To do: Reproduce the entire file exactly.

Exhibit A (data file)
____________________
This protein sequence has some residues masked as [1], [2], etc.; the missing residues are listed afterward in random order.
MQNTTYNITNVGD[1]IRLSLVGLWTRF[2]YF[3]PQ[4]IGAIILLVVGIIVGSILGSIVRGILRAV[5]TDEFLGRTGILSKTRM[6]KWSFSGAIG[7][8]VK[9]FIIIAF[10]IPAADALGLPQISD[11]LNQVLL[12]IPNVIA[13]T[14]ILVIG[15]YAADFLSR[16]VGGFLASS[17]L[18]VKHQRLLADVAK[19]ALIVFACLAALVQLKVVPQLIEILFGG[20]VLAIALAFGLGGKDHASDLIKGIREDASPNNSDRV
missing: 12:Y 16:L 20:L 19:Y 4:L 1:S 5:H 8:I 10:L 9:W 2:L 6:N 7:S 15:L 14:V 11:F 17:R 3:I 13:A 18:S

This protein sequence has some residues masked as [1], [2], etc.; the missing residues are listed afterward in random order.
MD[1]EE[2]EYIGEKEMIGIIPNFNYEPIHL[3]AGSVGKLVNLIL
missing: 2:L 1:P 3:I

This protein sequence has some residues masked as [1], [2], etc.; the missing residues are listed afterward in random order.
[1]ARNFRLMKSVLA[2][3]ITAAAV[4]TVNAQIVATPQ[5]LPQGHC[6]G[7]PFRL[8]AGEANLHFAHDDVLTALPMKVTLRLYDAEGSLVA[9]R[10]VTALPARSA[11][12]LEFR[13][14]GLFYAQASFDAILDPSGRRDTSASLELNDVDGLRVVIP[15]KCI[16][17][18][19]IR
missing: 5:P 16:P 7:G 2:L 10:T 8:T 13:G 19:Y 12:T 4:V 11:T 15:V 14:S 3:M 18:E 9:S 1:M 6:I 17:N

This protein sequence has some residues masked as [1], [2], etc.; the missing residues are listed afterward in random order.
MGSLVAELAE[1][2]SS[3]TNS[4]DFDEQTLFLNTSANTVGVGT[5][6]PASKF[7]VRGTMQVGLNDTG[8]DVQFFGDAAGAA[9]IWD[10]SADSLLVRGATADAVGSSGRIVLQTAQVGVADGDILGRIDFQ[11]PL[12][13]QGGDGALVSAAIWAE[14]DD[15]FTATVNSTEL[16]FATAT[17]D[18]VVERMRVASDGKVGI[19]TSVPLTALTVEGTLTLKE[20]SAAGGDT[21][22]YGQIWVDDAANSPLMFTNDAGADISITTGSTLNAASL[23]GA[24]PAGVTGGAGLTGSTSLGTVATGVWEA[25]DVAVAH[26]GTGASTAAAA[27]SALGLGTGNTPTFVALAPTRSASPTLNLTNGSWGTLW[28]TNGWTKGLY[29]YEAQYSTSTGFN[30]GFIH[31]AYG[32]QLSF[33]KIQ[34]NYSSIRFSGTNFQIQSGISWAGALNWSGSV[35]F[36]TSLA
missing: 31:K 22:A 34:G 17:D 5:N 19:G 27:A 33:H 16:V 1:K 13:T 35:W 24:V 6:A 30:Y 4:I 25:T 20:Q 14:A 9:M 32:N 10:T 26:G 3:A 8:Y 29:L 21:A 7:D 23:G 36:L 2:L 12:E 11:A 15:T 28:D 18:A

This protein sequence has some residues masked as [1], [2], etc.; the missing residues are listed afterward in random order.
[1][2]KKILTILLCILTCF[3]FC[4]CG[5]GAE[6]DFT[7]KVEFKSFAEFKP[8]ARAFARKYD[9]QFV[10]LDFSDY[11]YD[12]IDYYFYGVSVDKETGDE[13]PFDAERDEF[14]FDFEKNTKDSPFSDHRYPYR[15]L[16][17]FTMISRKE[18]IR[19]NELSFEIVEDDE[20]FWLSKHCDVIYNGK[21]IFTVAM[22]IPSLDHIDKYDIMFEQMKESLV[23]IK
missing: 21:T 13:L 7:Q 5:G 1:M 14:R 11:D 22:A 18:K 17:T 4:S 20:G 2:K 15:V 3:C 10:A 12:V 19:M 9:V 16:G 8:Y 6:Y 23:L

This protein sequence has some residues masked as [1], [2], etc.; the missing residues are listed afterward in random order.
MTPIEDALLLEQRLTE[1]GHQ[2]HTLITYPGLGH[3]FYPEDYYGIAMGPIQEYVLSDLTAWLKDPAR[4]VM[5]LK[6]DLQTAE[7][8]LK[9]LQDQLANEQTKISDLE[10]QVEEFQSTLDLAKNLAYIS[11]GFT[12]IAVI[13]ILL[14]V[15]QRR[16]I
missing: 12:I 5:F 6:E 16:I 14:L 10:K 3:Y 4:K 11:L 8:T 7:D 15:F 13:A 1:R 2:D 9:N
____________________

This protein sequence has some residues masked as [1], [2], etc.; the missing residues are listed afterward in random order.
MQNTTYNITNVGD[1]IRLSLVGLWTRF[2]YF[3]PQ[4]IGAIILLVVGIIVGSILGSIVRGILRAV[5]TDEFLGRTGILSKTRM[6]KWSFSGAIG[7][8]VK[9]FIIIAF[10]IPAADALGLPQISD[11]LNQVLL[12]IPNVIA[13]T[14]ILVIG[15]YAADFLSR[16]VGGFLASS[17]L[18]VKHQRLLADVAK[19]ALIVFACLAALVQLKVVPQLIEILFGG[20]VLAIALAFGLGGKDHASDLIKGIREDASPNNSDRV
missing: 12:Y 16:L 20:L 19:Y 4:L 1:S 5:H 8:I 10:L 9:W 2:L 6:N 7:S 15:L 14:V 11:F 17:R 3:I 13:A 18:S

This protein sequence has some residues masked as [1], [2], etc.; the missing residues are listed afterward in random order.
MD[1]EE[2]EYIGEKEMIGIIPNFNYEPIHL[3]AGSVGKLVNLIL
missing: 2:L 1:P 3:I

This protein sequence has some residues masked as [1], [2], etc.; the missing residues are listed afterward in random order.
[1]ARNFRLMKSVLA[2][3]ITAAAV[4]TVNAQIVATPQ[5]LPQGHC[6]G[7]PFRL[8]AGEANLHFAHDDVLTALPMKVTLRLYDAEGSLVA[9]R[10]VTALPARSA[11][12]LEFR[13][14]GLFYAQASFDAILDPSGRRDTSASLELNDVDGLRVVIP[15]KCI[16][17][18][19]IR
missing: 5:P 16:P 7:G 2:L 10:T 8:T 13:G 19:Y 12:T 4:V 11:T 15:V 14:S 3:M 18:E 9:S 1:M 6:I 17:N

This protein sequence has some residues masked as [1], [2], etc.; the missing residues are listed afterward in random order.
MGSLVAELAE[1][2]SS[3]TNS[4]DFDEQTLFLNTSANTVGVGT[5][6]PASKF[7]VRGTMQVGLNDTG[8]DVQFFGDAAGAA[9]IWD[10]SADSLLVRGATADAVGSSGRIVLQTAQVGVADGDILGRIDFQ[11]PL[12][13]QGGDGALVSAAIWAE[14]DD[15]FTATVNSTEL[16]FATAT[17]D[18]VVERMRVASDGKVGI[19]TSVPLTALTVEGTLTLKE[20]SAAGGDT[21][22]YGQIWVDDAANSPLMFTNDAGADISITTGSTLNAASL[23]GA[24]PAGVTGGAGLTGSTSLGTVATGVWEA[25]DVAVAH[26]GTGASTAAAA[27]SALGLGTGNTPTFVALAPTRSASPTLNLTNGSWGTLW[28]TNGWTKGLY[29]YEAQYSTSTGFN[30]GFIH[31]AYG[32]QLSF[33]KIQ[34]NYSSIRFSGTNFQIQSGISWAGALNWSGSV[35]F[36]TSLA
missing: 31:K 22:A 34:G 17:D 5:N 19:G 27:A 33:H 16:V 1:K 13:T 35:W 24:V 6:A 30:Y 4:I 25:T 20:Q 14:A 9:M 32:N 10:T 26:G 3:A 8:Y 29:L 21:A 7:D 23:G 36:L 2:L 12:E 11:A 15:T 28:D 18:A

This protein sequence has some residues masked as [1], [2], etc.; the missing residues are listed afterward in random order.
[1][2]KKILTILLCILTCF[3]FC[4]CG[5]GAE[6]DFT[7]KVEFKSFAEFKP[8]ARAFARKYD[9]QFV[10]LDFSDY[11]YD[12]IDYYFYGVSVDKETGDE[13]PFDAERDEF[14]FDFEKNTKDSPFSDHRYPYR[15]L[16][17]FTMISRKE[18]IR[19]NELSFEIVEDDE[20]FWLSKHCDVIYNGK[21]IFTVAM[22]IPSLDHIDKYDIMFEQMKESLV[23]IK
missing: 21:T 13:L 7:Q 5:G 1:M 14:R 11:D 22:A 18:K 17:T 4:S 20:G 2:K 15:V 3:C 10:A 12:V 19:M 9:V 16:G 8:Y 6:Y 23:L

This protein sequence has some residues masked as [1], [2], etc.; the missing residues are listed afterward in random order.
MTPIEDALLLEQRLTE[1]GHQ[2]HTLITYPGLGH[3]FYPEDYYGIAMGPIQEYVLSDLTAWLKDPAR[4]VM[5]LK[6]DLQTAE[7][8]LK[9]LQDQLANEQTKISDLE[10]QVEEFQSTLDLAKNLAYIS[11]GFT[12]IAVI[13]ILL[14]V[15]QRR[16]I
missing: 12:I 5:F 6:E 16:I 14:L 10:K 3:Y 4:K 11:L 8:T 7:D 15:F 13:A 1:R 2:D 9:N